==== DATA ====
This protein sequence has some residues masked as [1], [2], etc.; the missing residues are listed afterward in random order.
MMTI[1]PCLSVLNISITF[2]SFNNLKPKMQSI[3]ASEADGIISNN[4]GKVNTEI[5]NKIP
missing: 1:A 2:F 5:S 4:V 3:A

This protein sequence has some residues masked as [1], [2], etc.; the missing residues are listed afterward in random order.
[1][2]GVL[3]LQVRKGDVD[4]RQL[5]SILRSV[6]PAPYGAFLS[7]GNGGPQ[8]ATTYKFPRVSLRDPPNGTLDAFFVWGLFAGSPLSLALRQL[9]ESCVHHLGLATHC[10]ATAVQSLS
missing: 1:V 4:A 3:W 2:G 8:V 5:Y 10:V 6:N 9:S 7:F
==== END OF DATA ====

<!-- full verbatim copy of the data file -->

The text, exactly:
This protein sequence has some residues masked as [1], [2], etc.; the missing residues are listed afterward in random order.
MMTI[1]PCLSVLNISITF[2]SFNNLKPKMQSI[3]ASEADGIISNN[4]GKVNTEI[5]NKIP
missing: 1:A 2:F 5:S 4:V 3:A

This protein sequence has some residues masked as [1], [2], etc.; the missing residues are listed afterward in random order.
[1][2]GVL[3]LQVRKGDVD[4]RQL[5]SILRSV[6]PAPYGAFLS[7]GNGGPQ[8]ATTYKFPRVSLRDPPNGTLDAFFVWGLFAGSPLSLALRQL[9]ESCVHHLGLATHC[10]ATAVQSLS
missing: 1:V 4:A 3:W 2:G 8:V 5:Y 10:V 6:N 9:S 7:F